Young Immigrant Women Have the Right to Access Abortion. Monday’s Supreme Court Decision Doesn’t Change That.

UPDATE: After the Supreme Court ruling this morning, a federal appeals court on Monday night rejected the Trump administration's request to continue its policy of prohibiting immigrant minors from accessing abortion care while its appeal is pending. The text has been changed to reflect breaking news. 

There has been a lot of confusion about Monday’s Supreme Court decision in the Jane Doe case, Azar v. Garza, but here are two big takeaways to clear things up.

First, the ruling was limited to the case of one young woman, who already had her abortion. There is still a court order in place that prohibits the government from obstructing or interfering with unaccompanied minors’ access to abortion, and today’s decision does not change that. Second, the Supreme Court rejected the government’s baseless request to find that my colleagues and I acted unethically. 

As to the first point, it is critically important to understand what the order does and does not do. It does vacate Jane Doe’s individual victory in the court of appeals that paved the way for her to obtain an abortion. But Jane Doe has already obtained her abortion. The court, therefore, ruled that Jane Doe’s individual claim related to abortion access is now moot. 

The court’s ruling does not affect the ongoing case in any way. It doesn’t diminish the district court’s order that initially blocked the government’s cruel policy for a class of pregnant minors in the government’s custody. It also does not say anything about the constitutional question presented in the underlying case, namely whether the government can violate decades of Supreme Court precedent by banning abortion for unaccompanied minors.

The district court issued an order on March 30, 2018, allowing the case to proceed as a class action and issued a preliminary injunction blocking the government’s no-abortion policy. The government appealed that decision, and it also asked for the court of appeals to allow the policy to go back into effect while the appeal is pending. The court of appeals denied that request this evening, reaffirming that unaccompanied minors must have access to abortion. The briefing on appeal will happen during the summer, and oral argument will take place in September.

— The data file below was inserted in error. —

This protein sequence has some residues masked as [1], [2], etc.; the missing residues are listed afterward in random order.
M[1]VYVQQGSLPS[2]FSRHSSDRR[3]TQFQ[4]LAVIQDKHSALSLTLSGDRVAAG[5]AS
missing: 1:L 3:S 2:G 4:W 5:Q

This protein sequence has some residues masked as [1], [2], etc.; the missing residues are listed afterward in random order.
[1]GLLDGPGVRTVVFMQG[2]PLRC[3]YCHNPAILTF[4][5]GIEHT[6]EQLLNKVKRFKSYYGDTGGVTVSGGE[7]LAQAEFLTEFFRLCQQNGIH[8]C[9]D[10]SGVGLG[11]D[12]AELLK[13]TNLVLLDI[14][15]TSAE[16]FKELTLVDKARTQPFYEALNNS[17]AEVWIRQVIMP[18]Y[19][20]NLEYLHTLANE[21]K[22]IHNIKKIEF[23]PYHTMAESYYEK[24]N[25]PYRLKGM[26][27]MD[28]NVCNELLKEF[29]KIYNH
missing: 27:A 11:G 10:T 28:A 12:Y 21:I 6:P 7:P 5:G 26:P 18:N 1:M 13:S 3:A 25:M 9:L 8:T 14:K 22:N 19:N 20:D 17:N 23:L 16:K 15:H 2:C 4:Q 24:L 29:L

The end goal, in the long run, is to strike down the government’s policy once and for all. 

As to the second issue, the court rejected the government’s request to impose discipline on my colleagues and me for representing our client to the best of our abilities. This is a relief.  The government’s ethics claims have always been baseless, and they are an attempt to intimidate us.

The government continues to do everything in its power to hold young women hostage to prevent them accessing abortion, and we will do everything we can to stop them.

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Connie Connelly

Thank you for standing up for the rights of this young woman, allowing her to fulfill her own decisions affecting her body & her future. She certainly did not need the added pressure of trying to go through a pregnancy & birth not knowing where she will be & how she will care for a child. I followed with interest this Administration's clear Taliban type tactics, circumventing her freedoms to chose a path for her own future & to force her to continue her pregnancy so that she would beyond the weeks allowed for an abortion to be granted. I was beyond American form of Taliban came to mind. She & many like minded people, of which I am one, salute you for your unending battle to uphold a woman's right to choose. Well done, and please keep up the battle to prevent other's religious beliefs from being imposed on all women in the U.S!




So I posted a comment and you’ll look and decide if it’s acceptable! You, Brigitte are not acceptable in my opinion. You’ll definitely get what you deserve in the end and I’ll find solace in that.


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